For the first time, Fiji is providing our young people with free primary and secondary schooling, along with scholarships and student loans for any Fijian who gains a place at tertiary level. At the same time, we are developing a network of Government Telecentres across Fiji to give our people access to the Internet and other benefits of the Digital Age.

I wish, at this meeting, to publicly invite the United Nations Special Rapporteur on the Right to Education to visit Fiji and report on the progress we are making. And I am extending the same invitation to the United Nations Rapporteur on the Right to Water. Because we have also made access to clean water a priority and are providing free water to Fijian households at the lower end of the socio-economic scale.

Mr President, Fiji as a developing nation, has never stood taller or prouder in the world, nor is it more deserving of the support of the international community.

Because, Mr President, Fiji has delivered the biggest human right of all – the right to equality, human dignity and justice for every citizen.

In a world riven by inequality, injustice and division, Fiji can hold its head high for what we have accomplished in such a short period of time, especially after decades of injustice and dysfunction. And it is against this background that I ask the global community to consider the merits of what we have achieved.

The highest standards of justice, fairness, transparency and accountability are now enshrined in our supreme law and are the principles to which we all aspire in our national life. And we are continuing the reform process to strengthen our new democracy and improve our human rights record even further.

The Fijian Constitution already says that every person has the right to freedom from torture of any kind, whether physical, mental or emotional, and from cruel, inhumane, degrading or disproportionately severe treatment or punishment. We will soon formally ratify the United Nations Convention Against Torture or UNCAT. It is currently with the relevant parliamentary committee for scrutiny.

In the hearings before our Parliament, the Fiji Military Forces and the Fiji Police have both publically committed themselves to the implementation of UNCAT.

Mr President, I’m also proud to report that our Parliament passed a bill last month to remove the death penalty from our laws governing the military. So now, the death penalty has been completely removed from all our laws giving credence to section 8 of our Constitution which is the right to life.

Mr President, while this Council is rightfully charged with upholding the human rights records of individual countries, I urge you all to give equal consideration to those trans-national issues for which the global community does not yet have solutions, but to which we must give far greater attention.

By far the biggest of these – for a Small Island Developing Country such as Fiji – is the collective failure of the global community to address the negative consequences of climate change. The repeated failure of the industrialised nations to curb their carbon emissions is a direct threat to the human rights of people living in vulnerable small island States like Fiji, including the right to life. The very existence of some of our neighbours is threatened.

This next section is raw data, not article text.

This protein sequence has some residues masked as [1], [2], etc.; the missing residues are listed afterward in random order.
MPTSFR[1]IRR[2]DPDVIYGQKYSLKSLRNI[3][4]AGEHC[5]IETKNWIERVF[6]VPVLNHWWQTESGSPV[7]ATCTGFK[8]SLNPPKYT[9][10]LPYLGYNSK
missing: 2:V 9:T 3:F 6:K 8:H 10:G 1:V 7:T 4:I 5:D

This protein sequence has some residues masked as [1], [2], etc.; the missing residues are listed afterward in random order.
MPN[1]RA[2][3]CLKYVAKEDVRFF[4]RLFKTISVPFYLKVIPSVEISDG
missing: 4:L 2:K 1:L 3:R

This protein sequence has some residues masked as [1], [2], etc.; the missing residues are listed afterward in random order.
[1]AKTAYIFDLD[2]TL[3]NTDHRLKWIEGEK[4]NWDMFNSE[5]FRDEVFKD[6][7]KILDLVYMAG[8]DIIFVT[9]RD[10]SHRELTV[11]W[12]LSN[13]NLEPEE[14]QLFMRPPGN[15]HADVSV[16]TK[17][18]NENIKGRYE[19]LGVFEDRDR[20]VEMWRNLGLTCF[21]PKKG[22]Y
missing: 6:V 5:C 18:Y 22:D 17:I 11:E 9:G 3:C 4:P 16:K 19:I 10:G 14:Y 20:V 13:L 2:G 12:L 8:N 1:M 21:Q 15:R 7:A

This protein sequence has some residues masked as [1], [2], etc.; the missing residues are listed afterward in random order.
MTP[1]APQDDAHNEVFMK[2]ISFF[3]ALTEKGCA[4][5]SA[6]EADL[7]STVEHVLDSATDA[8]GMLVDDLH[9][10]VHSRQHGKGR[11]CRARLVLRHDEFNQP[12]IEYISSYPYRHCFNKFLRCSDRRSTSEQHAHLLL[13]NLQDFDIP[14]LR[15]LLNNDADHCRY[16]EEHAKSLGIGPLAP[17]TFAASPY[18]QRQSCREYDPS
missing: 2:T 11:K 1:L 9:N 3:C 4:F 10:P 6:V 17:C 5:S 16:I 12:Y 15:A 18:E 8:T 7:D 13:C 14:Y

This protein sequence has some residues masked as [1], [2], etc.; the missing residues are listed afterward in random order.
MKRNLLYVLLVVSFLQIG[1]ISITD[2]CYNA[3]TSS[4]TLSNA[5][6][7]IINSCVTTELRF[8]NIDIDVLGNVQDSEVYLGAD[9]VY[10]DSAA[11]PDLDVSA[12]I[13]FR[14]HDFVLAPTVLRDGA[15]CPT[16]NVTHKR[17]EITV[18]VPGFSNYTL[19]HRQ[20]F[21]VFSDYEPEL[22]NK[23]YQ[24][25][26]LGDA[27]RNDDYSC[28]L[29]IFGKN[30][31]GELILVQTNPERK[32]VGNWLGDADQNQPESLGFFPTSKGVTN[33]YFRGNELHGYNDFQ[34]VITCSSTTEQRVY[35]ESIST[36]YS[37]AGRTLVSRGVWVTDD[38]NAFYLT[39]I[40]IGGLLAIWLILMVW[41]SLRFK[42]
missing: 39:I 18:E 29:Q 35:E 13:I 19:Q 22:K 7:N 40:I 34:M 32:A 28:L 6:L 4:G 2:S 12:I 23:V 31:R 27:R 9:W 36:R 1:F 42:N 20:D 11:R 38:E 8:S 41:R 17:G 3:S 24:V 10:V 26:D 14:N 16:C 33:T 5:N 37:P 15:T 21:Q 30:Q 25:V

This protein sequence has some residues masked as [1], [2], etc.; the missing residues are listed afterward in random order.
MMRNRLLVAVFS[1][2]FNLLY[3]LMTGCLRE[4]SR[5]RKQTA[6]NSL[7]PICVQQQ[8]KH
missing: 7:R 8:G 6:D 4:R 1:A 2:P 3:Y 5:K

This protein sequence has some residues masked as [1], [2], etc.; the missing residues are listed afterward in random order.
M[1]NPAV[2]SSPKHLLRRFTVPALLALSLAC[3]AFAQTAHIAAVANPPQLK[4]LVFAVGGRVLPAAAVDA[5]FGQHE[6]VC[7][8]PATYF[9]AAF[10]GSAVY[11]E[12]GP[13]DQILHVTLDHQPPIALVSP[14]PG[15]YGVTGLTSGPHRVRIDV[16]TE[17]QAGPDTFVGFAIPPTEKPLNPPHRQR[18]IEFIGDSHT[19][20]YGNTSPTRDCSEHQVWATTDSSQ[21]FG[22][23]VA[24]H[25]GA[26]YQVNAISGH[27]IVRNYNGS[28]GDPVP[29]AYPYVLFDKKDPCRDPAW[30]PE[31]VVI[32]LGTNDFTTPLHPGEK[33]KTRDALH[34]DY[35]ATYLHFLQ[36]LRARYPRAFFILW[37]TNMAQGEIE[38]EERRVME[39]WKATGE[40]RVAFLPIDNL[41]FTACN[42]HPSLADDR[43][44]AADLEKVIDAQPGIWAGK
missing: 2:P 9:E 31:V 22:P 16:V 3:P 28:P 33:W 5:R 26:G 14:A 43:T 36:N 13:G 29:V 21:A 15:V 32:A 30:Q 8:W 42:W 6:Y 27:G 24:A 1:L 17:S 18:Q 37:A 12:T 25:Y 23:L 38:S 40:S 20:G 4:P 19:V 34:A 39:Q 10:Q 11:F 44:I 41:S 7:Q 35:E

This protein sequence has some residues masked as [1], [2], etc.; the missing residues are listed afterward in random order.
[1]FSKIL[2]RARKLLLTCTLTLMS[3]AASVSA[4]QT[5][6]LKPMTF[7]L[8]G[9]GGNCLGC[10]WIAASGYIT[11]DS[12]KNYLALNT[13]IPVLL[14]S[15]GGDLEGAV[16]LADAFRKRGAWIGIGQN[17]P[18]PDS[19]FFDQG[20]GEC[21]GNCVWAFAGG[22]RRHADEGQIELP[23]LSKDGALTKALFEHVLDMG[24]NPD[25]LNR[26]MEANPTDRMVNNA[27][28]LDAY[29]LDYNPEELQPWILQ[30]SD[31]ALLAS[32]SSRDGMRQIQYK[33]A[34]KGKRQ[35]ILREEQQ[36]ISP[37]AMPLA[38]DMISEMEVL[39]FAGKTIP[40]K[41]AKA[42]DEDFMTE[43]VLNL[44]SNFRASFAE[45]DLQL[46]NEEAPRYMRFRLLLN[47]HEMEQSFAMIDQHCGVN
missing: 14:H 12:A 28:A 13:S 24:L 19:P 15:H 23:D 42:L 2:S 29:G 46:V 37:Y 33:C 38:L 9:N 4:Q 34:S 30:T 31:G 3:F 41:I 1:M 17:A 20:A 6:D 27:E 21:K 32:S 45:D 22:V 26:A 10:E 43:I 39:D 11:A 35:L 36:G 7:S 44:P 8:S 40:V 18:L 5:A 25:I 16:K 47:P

Fiji is pleased to see that this issue has been given prominence by the Human Rights Council, with a whole day dedicated to the issue later in the week. I urge you all to take concrete steps to place the human rights impact of climate change at the centre of your deliberations. Because time is running out and the world needs to act urgently and decisively.

Fiji – along with other of its Pacific neighbours – is also urging the Council to consider the human rights position of refugees seeking asylum in our larger neighbours, but who have been rebuffed and resettled among Pacific peoples.

The impact of the policy of operating refugee camps in Small Pacific Island Countries on local people – as well as the refugees themselves – deserves the closest scrutiny if the United Nations conventions have any relevance or significance at all.

If human rights are universal, no country should be able to contract out an obligation to respect them, especially when dealing with the displaced, the vulnerable and children. And Fiji’s position is that the international community can no longer continue to turn a blind eye to what we consider to be one of the greatest human rights challenges in the Pacific.

Mr President, the rapidly evolving regional and global environment has also made our region more vulnerable to other human rights concerns, including human trafficking, smuggling and debt bondage.

In fact, this category of illegal activity is quickly becoming one of the biggest threats to human rights in the Pacific. And it demands a decisive and unified response from our region and from the wider international community.

For our part, in Fiji, we have strengthened surveillance and introduced new and tougher laws. And we are also committed to working closely with our neighbours, development partners and global agencies.

This is a challenge that we simply cannot ignore and Fiji is determined to do everything we can to boost the international capacity to fight this threat.

Mr President, we are bringing the same determination to improve our own human rights record across the board. And to affirm human dignity, fairness, justice and the rule of law as our core values as a nation.

Thank you for the opportunity to address this Council and I wish you all the very best in your deliberations.

Vinaka vakalevu. Thank you.

Suva, Fiji